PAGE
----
There were spectators that day as Elisha crossed the river. Standing on a hill overlooking the Jordan valley was a party of young men. Who were they? They were the students from the college at Jericho, and they had watched Elisha and his master from the top of the hill. They had traced the two along the hot dusty road; they had seen the Jordan smitten and had watched the master and servant crossing the river, dry-shod, and then disappear from sight among the acacia trees on the other side.
Still the little company of young men had stood watching on the hilltop. And after some time - how long we are not told - they had seen a solitary figure coming down towards the river. Two had gone up the bank; one comes back alone. It is only Elisha, the servant; Elijah, the master, is gone.
How will Elisha cross the foaming, rushing river? It was an easy matter for Elijah, the mighty, wonder-working prophet. He had received food from the hungry ravens; he had brought down fire from heaven; he had even waked the dead - he could cross that rapid stream by God’s power.
But Elisha, the servant, was only one of themselves; in fact, he was inferior to them, for he merely poured water over the hands of Elijah. He was simply a servant; they were the students of the college at Jericho. How then will Elisha, the servant, cross the river?
To their utter astonishment he crosses it just as his master had done. In his hand is the mantle they know so well, and with it he strikes the water; it divides before him, and he crosses on dry ground. Awestruck by this wonderful sign, the inquisitive young men exclaim, “The spirit of Elijah doth rest on Elisha,” and, coming to meet him, they do him reverence as the new prophet.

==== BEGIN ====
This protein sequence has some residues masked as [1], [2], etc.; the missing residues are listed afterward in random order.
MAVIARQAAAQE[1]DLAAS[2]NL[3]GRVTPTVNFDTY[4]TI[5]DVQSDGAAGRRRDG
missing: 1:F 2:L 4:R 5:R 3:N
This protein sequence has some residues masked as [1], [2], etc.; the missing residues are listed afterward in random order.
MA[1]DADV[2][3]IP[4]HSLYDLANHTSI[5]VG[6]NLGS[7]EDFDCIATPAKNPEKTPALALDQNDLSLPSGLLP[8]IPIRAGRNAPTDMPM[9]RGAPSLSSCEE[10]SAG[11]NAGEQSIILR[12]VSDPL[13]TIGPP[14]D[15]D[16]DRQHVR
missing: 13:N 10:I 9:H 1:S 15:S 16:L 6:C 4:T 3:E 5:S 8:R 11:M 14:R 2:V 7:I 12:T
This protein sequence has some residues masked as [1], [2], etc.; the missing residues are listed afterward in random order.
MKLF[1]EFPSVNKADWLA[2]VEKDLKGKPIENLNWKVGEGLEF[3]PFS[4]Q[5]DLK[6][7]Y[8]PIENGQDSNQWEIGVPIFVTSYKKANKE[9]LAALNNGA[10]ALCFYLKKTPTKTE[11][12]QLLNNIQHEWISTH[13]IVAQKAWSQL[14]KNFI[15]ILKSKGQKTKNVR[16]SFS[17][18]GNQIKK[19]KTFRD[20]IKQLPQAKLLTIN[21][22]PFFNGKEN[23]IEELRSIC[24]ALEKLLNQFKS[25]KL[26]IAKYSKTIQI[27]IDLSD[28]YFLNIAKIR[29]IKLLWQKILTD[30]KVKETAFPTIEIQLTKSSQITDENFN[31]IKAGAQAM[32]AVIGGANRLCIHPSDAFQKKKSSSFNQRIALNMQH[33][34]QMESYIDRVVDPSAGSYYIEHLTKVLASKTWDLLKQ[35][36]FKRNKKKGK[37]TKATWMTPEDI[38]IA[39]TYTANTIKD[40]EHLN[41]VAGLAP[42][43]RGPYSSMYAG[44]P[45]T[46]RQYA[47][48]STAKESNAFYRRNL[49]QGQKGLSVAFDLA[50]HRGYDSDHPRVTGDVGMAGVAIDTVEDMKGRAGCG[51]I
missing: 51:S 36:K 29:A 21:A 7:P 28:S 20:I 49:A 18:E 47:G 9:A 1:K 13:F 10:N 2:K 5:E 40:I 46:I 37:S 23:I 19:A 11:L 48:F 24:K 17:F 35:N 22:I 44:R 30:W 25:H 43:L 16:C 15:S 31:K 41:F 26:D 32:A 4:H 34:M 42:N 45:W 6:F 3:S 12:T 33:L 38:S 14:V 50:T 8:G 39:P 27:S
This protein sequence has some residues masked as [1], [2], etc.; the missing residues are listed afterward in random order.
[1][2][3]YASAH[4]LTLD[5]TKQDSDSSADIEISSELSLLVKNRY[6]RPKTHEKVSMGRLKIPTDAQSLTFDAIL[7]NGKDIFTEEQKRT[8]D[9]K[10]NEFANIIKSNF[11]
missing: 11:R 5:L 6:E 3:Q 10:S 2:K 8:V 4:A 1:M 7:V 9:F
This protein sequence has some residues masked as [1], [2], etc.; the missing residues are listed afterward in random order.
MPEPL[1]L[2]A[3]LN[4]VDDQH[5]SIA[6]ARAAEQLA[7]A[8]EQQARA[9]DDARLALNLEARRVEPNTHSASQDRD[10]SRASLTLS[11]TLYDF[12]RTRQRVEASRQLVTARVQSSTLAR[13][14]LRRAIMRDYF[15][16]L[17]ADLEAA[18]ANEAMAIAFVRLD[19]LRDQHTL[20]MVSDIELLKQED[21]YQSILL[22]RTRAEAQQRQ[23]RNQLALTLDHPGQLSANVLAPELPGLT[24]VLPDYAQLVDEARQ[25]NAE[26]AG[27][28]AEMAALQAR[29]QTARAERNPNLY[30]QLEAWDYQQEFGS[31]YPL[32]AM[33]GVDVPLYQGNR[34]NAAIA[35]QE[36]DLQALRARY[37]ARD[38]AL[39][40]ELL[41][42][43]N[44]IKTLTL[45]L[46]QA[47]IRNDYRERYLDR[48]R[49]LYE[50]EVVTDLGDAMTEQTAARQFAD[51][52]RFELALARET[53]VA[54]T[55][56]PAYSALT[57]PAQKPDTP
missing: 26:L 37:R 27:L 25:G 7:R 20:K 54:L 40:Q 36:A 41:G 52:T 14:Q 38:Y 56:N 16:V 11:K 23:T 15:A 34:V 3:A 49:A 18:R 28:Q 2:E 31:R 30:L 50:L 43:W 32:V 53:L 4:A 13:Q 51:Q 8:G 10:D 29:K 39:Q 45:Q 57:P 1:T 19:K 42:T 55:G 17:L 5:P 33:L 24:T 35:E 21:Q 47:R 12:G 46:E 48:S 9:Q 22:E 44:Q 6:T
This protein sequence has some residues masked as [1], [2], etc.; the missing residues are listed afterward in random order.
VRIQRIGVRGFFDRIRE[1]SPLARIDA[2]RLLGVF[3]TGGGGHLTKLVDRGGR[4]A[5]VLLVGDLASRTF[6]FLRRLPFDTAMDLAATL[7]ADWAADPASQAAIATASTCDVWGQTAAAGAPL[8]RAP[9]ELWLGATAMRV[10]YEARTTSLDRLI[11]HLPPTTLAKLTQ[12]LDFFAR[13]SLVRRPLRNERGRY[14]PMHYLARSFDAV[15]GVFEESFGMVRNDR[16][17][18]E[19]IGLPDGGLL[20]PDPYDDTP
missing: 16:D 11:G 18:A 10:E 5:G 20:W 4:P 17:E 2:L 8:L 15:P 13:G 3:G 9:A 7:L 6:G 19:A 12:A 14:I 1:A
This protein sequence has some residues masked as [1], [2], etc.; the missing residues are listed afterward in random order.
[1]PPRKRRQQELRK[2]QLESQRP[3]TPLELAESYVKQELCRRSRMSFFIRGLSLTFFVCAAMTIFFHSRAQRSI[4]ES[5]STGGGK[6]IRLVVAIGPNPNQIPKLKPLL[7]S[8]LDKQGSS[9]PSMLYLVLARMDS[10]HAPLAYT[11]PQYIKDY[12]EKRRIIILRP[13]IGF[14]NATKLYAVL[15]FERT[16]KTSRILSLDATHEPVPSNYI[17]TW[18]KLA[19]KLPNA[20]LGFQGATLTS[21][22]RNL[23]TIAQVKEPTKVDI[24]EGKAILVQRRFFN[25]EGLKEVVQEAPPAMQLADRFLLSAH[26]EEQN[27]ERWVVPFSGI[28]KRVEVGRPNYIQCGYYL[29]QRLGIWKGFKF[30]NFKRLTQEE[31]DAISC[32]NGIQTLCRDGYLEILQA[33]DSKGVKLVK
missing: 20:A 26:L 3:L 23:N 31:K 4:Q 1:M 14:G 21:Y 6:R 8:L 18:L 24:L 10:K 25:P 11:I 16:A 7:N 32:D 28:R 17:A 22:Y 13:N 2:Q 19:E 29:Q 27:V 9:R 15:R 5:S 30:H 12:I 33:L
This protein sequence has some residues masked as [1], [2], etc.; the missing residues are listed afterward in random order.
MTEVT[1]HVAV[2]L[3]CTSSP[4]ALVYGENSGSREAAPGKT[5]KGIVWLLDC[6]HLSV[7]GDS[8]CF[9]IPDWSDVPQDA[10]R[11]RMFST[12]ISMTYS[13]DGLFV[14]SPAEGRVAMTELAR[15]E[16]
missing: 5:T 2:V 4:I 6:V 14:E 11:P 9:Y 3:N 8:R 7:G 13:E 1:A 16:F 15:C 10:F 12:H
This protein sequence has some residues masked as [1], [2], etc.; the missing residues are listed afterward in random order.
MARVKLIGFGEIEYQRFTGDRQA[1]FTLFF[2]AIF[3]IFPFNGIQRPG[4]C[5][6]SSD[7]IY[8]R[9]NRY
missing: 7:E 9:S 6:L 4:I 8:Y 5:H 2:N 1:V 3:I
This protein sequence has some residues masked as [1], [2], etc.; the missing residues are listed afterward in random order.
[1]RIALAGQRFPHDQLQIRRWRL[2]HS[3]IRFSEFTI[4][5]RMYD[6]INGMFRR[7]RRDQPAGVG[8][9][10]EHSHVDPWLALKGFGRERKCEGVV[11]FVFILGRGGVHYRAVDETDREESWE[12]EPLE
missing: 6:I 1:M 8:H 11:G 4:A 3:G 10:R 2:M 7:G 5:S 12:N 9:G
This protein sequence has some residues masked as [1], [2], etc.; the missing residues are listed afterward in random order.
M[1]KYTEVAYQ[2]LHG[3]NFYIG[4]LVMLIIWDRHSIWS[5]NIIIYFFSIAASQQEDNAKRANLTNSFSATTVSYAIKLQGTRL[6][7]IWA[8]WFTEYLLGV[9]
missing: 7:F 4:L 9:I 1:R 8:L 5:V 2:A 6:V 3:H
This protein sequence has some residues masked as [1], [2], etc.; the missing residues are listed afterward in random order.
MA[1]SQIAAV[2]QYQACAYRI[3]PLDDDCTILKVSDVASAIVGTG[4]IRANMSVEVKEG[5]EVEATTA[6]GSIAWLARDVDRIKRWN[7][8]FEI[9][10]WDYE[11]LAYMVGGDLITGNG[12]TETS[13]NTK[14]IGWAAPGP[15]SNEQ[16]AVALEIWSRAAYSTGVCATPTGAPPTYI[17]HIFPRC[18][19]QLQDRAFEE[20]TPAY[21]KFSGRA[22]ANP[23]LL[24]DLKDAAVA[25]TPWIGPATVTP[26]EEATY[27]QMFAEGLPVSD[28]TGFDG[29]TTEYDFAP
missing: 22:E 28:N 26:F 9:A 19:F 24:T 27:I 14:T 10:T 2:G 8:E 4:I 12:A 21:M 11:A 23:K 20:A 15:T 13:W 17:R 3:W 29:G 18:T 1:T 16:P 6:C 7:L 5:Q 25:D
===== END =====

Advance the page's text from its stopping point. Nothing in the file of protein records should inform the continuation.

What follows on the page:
But, while acknowledging his office, they urge him to do something to find Elijah. He, as they well knew, had often before disappeared mysteriously. God had again and again caused him to disappear for a time. Alone and unseen, he had passed through the whole country in the time of famine, at the very time when Jezebel was searching for him. Nor was this the only time when this had happened. Obadiah, the governor of Ahab’s house, knew of it, for he once said to Elijah, “It shall come to pass, as soon as I am gone from thee, that the Spirit of the Lord shall carry thee whither I know not; and so when I come and tell Ahab, and he cannot find thee, he shall slay me.”
The sons of the prophets suggest that this may be the explanation of Elijah’s absence. Once more, as before, the Spirit of the Lord may have carried him away. Let us, they say, send fifty strong, brave men to climb every mountain and search every valley until they find the lost prophet.
Elisha knows where his master has gone; he has passed from the seen into the unseen; he has ascended up above the mountains and above the valleys; he has passed into the presence of the King of glory. How useless, then, to search for him! How fruitless would their efforts to find him prove! How utterly useless to look for him on earth, when he has passed from earth into heaven.
So Elisha says, “Ye shall not send.” But the persistent sons of the prophets are not content to do as he says. They evidently think they know better than he does. They press him again and again. They urge him repeatedly to allow them to make the search.
“They urged him till he was ashamed.” They pressed him and worried him, till at last he said, “Send.”
The fifty strong ones went out and began their search while Elisha waited at Jericho until their return. Three days went by and finally the search party returned. Slowly they came up the hot ascent from the Jordan to report to Elisha that they had been unsuccessful. And he responds, “Did I not say unto you, Go not?”
Now, Elisha takes up the responsibility God has given him - that of God’s messenger to His nation. Like Elisha, there are times when we too look at the responsibilities of life which lie ahead of us. We may see twelve unknown months of duty and care, waiting for us with all their unknown possibilities. Do we not often give a sigh, as we think of what may be coming to us, silently but surely? But I do not think Elisha sighed that day; he set forth to meet the future hopefully and thankfully. The Lord God of Elijah was by his side, and he could say, “I will fear no evil: for Thou art with me.”
I think that Elisha trusted in what David calls the “saving strength of His right hand.” There lies the secret of all success in our work and of all comfort in our lives. We are weak, but beside us walks the Strong One. We are powerless, but the right hand of power is stretched out on our behalf. There is saving strength in that right hand. It can ward off all dangers; it can protect us from all enemies; it can shield us in every time of need. “The Lord’s hand is not shortened, that it cannot save.”